Does anyone have a schematic/print for this adapter? It seems simple to make the adapter plate, if you had the dimensions. I would guess that i could get these from the gaskets, but it wouldn't be very exact.
any help would be great
I'm with you Harold. I've also heard it pronounced:
I also think Ray-joe is correct, although an argument for Rad-joe or Ruh-joe could be made if you pronounced the town something like Ruh-seen, which I have heard.
Roger I ran that car harder than my modern ones for thousands of miles in several states and never touched it. Once a year I sprayed "miracle lube" on the rockers that that's it.
Sorry about the dead link on that page - it's been fixed now.
Do you have any photos of the plate you installed? There have been several different plates made over the years with different approaches to the cylinder hole. I have seen offset cylinder bore and had one that the hole was just straight thru.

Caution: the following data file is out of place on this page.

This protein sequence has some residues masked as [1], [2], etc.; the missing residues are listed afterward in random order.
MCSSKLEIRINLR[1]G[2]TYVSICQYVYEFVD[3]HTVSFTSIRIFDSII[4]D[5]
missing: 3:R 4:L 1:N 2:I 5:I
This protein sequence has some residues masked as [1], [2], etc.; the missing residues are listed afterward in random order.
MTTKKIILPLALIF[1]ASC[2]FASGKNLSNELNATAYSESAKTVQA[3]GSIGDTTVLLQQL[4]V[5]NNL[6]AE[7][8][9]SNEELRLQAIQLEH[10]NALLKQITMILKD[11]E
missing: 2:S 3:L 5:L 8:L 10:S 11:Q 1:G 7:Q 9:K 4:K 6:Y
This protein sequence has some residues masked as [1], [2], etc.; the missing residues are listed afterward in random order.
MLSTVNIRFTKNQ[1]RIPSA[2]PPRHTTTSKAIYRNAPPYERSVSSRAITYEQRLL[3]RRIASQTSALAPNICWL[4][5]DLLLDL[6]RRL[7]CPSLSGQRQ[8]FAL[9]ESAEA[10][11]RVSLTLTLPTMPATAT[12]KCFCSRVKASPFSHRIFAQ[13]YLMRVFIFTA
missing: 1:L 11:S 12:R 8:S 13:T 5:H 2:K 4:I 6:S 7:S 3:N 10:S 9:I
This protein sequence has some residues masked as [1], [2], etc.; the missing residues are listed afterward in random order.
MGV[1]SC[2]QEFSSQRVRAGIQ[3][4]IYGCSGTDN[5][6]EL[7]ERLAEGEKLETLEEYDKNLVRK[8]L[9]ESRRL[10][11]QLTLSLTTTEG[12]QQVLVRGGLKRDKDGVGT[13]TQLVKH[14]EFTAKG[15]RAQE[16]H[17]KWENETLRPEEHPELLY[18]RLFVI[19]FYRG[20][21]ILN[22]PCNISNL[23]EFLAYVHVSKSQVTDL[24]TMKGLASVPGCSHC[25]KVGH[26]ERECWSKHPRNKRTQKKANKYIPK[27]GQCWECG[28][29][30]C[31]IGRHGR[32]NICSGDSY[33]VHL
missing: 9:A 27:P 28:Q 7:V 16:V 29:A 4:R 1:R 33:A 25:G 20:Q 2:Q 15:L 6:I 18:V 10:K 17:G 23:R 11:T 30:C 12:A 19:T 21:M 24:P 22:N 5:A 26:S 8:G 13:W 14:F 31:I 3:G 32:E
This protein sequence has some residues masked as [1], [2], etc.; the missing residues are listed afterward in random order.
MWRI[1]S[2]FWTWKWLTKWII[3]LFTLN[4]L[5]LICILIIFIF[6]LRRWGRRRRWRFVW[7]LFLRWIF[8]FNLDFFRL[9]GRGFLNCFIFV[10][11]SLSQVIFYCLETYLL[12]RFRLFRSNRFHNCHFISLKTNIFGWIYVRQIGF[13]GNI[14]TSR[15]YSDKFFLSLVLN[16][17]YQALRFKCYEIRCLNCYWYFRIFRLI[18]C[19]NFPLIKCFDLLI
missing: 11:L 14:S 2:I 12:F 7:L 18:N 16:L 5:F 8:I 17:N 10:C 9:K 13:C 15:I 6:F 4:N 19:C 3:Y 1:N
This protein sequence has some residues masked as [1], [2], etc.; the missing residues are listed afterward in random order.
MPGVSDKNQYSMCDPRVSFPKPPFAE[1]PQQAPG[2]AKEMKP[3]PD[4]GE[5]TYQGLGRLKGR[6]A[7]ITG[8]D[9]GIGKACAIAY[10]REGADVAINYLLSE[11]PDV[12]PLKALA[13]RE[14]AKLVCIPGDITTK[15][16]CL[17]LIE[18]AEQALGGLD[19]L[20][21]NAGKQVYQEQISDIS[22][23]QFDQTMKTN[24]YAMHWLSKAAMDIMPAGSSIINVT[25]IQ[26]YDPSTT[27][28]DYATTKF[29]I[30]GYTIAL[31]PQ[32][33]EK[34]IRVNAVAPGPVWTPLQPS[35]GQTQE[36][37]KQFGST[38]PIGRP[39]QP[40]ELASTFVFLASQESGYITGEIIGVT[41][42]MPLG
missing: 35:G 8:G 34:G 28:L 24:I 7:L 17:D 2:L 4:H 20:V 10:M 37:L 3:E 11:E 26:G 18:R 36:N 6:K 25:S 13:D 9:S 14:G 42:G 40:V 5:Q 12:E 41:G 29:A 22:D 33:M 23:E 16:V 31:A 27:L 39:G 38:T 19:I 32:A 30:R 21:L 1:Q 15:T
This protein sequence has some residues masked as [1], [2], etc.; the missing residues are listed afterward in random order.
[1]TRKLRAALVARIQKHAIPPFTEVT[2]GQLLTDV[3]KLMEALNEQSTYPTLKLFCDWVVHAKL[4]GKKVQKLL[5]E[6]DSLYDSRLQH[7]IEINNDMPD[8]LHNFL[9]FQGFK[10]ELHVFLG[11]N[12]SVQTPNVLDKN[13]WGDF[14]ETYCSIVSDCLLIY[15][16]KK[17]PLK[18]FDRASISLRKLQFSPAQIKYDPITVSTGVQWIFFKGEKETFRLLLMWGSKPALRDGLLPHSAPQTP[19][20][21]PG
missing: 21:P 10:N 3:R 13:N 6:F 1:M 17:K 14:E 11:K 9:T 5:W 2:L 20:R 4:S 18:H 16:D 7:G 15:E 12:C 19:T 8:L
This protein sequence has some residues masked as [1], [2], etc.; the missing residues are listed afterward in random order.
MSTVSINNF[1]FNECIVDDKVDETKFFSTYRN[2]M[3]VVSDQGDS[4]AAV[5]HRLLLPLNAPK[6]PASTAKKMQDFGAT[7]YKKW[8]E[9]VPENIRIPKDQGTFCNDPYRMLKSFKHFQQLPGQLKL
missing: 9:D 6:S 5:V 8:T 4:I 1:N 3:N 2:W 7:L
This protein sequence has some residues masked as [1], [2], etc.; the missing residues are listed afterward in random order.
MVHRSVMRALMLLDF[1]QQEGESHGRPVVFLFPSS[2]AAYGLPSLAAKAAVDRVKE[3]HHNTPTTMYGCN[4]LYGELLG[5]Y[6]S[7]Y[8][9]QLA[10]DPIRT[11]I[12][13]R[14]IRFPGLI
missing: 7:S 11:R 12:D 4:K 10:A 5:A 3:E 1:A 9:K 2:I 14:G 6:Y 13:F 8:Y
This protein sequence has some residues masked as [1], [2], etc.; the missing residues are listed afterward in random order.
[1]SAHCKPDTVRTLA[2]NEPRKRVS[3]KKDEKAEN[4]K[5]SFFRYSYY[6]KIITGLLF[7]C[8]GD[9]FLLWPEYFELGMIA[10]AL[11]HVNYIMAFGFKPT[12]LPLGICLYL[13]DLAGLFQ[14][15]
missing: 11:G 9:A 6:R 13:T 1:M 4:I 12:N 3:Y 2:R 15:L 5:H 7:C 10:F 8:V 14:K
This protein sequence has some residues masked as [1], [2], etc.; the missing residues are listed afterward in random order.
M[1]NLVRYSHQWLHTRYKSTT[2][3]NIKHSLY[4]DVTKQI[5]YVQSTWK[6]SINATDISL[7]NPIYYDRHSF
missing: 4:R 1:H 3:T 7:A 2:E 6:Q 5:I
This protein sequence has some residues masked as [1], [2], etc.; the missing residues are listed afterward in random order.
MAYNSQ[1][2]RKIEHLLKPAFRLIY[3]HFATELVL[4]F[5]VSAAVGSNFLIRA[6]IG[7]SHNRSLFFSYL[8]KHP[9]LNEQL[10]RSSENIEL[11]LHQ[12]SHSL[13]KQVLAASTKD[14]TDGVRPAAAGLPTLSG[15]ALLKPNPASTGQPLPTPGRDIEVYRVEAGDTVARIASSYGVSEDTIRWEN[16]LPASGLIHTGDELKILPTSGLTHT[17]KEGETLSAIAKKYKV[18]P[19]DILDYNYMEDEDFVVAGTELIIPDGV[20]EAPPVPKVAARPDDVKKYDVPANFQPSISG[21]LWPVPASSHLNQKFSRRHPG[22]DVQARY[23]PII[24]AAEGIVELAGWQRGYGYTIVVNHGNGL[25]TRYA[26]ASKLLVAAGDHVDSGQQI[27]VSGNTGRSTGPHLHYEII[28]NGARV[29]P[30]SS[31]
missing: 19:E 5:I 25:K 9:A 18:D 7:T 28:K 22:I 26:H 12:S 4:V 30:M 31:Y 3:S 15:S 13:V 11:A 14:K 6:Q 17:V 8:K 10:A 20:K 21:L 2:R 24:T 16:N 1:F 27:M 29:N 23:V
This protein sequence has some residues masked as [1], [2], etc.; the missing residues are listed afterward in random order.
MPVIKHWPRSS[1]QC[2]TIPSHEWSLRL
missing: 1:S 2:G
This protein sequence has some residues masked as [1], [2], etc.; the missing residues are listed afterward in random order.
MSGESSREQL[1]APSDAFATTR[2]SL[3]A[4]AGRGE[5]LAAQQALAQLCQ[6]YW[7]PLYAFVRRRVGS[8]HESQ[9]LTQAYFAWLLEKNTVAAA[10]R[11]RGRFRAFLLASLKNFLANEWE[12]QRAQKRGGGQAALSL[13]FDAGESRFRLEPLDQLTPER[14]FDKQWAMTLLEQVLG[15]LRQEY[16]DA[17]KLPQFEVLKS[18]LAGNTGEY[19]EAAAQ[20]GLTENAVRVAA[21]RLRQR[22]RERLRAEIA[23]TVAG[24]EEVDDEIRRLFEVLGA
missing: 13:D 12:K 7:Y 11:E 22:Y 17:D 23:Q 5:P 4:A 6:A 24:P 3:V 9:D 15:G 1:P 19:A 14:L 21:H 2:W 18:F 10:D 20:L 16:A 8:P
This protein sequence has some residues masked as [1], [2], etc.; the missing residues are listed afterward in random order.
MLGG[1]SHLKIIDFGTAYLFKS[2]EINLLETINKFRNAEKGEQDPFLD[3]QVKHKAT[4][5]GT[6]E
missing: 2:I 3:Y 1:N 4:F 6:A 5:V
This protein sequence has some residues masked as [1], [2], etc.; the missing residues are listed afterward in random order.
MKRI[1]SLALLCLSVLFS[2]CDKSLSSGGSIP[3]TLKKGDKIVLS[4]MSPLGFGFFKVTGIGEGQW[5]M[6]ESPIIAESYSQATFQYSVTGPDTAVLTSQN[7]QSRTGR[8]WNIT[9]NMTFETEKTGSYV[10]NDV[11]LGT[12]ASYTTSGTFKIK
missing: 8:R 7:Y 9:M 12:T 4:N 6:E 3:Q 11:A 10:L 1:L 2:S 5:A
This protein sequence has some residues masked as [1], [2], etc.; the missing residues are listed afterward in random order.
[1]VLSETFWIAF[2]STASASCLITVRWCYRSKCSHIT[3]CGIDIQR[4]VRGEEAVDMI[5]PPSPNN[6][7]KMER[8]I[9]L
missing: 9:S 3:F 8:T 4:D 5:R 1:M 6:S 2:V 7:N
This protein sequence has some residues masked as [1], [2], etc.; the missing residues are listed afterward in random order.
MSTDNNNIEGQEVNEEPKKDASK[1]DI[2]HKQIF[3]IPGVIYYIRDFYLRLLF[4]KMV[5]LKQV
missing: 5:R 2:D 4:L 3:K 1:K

Roger, Neal had his gaskets made by BEST gaskets, (as I was told by him). I think they are in the Los Angles area. Don
I was going to put together one of these units many years ago. I acquired the Chevrolet head but never moved further. It has become clear that it is yet another project which will not be finished and the head needs a new owner. Oh well.
I work for a guy on a Chevy head in a 26 roadster. Getting the front water neck sealed is a headache. Performance is decent but not for people inclined to race. Maybe I would be more impressed if it was in a lighter car. I built one of these with an Olds three port head and sold it, still waiting to hear how it runs. The one advantage I see with this setup, other than the price, as compared to original overheads, is you can build the adapter thin enough to come up with a compression ratio that can take advantage of the better gas we have now.